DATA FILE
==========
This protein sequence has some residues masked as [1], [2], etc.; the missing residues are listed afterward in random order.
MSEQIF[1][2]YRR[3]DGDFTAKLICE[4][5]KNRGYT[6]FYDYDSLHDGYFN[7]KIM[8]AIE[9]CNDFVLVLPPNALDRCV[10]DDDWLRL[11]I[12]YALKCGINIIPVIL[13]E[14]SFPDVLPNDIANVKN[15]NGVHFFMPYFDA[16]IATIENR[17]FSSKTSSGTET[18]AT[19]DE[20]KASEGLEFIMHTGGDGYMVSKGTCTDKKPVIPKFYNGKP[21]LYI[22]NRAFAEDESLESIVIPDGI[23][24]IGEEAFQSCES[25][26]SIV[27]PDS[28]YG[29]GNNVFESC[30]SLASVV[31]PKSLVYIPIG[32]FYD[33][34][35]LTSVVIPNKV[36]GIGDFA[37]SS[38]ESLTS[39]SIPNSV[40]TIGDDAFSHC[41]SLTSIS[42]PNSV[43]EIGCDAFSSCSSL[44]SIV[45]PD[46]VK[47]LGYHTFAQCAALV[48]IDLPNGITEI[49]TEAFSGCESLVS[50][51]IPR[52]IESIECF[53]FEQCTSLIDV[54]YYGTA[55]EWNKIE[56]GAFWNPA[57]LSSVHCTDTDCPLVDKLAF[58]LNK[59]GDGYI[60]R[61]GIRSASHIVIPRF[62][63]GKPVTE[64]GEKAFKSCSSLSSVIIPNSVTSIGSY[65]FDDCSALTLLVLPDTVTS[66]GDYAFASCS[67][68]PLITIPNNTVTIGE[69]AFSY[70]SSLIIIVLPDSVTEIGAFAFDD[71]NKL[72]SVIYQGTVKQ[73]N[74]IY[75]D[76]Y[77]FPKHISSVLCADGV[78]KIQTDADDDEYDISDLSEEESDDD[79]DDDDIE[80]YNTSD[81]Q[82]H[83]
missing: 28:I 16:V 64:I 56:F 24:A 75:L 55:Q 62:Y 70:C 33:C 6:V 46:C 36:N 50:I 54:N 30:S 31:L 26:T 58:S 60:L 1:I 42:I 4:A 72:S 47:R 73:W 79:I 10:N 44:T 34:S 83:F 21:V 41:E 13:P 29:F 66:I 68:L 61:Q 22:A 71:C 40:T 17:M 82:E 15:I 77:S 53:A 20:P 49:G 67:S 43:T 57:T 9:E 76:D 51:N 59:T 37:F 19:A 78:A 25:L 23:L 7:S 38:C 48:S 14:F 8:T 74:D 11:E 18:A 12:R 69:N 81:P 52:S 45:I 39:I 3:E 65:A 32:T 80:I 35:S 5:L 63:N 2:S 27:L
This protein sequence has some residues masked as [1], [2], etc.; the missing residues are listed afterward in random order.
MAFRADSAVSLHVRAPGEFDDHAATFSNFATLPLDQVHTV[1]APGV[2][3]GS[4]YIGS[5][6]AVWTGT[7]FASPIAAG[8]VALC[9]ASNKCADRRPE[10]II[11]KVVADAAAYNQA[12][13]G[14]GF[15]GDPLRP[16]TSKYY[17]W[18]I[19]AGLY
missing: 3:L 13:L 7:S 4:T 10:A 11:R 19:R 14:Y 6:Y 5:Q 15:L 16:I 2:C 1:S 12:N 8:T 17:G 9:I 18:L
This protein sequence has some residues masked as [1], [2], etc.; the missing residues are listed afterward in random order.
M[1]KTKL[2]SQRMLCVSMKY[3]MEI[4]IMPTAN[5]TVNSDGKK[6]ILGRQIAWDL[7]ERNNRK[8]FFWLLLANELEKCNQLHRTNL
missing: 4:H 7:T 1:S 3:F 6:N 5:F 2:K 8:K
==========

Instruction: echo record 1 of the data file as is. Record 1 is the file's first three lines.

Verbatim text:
This protein sequence has some residues masked as [1], [2], etc.; the missing residues are listed afterward in random order.
MSEQIF[1][2]YRR[3]DGDFTAKLICE[4][5]KNRGYT[6]FYDYDSLHDGYFN[7]KIM[8]AIE[9]CNDFVLVLPPNALDRCV[10]DDDWLRL[11]I[12]YALKCGINIIPVIL[13]E[14]SFPDVLPNDIANVKN[15]NGVHFFMPYFDA[16]IATIENR[17]FSSKTSSGTET[18]AT[19]DE[20]KASEGLEFIMHTGGDGYMVSKGTCTDKKPVIPKFYNGKP[21]LYI[22]NRAFAEDESLESIVIPDGI[23][24]IGEEAFQSCES[25][26]SIV[27]PDS[28]YG[29]GNNVFESC[30]SLASVV[31]PKSLVYIPIG[32]FYD[33][34][35]LTSVVIPNKV[36]GIGDFA[37]SS[38]ESLTS[39]SIPNSV[40]TIGDDAFSHC[41]SLTSIS[42]PNSV[43]EIGCDAFSSCSSL[44]SIV[45]PD[46]VK[47]LGYHTFAQCAALV[48]IDLPNGITEI[49]TEAFSGCESLVS[50][51]IPR[52]IESIECF[53]FEQCTSLIDV[54]YYGTA[55]EWNKIE[56]GAFWNPA[57]LSSVHCTDTDCPLVDKLAF[58]LNK[59]GDGYI[60]R[61]GIRSASHIVIPRF[62][63]GKPVTE[64]GEKAFKSCSSLSSVIIPNSVTSIGSY[65]FDDCSALTLLVLPDTVTS[66]GDYAFASCS[67][68]PLITIPNNTVTIGE[69]AFSY[70]SSLIIIVLPDSVTEIGAFAFDD[71]NKL[72]SVIYQGTVKQ[73]N[74]IY[75]D[76]Y[77]FPKHISSVLCADGV[78]KIQTDADDDEYDISDLSEEESDDD[79]DDDDIE[80]YNTSD[81]Q[82]H[83]
missing: 28:I 16:V 64:I 56:F 24:A 75:L 55:Q 62:Y 70:C 33:C 6:V 46:C 36:N 50:I 54:N 30:S 31:L 26:T 58:S 60:L 1:I 42:I 4:A 72:S 47:R 73:W 79:I 10:N 44:T 34:S 83:F 21:V 41:E 13:P 29:F 66:I 68:L 61:Q 22:A 71:C 40:T 17:M 82:E 15:I 77:S 53:A 20:P 49:G 67:S 43:T 57:T 9:E 76:D 51:N 59:T 37:F 19:A 78:A 25:L 23:L 7:S 38:C 48:S 14:F 8:T 74:D 11:E 18:A 12:R 69:N 81:P 52:S 45:I 39:I 3:E 65:A 32:T 80:I 35:S 5:L 63:N 2:S 27:L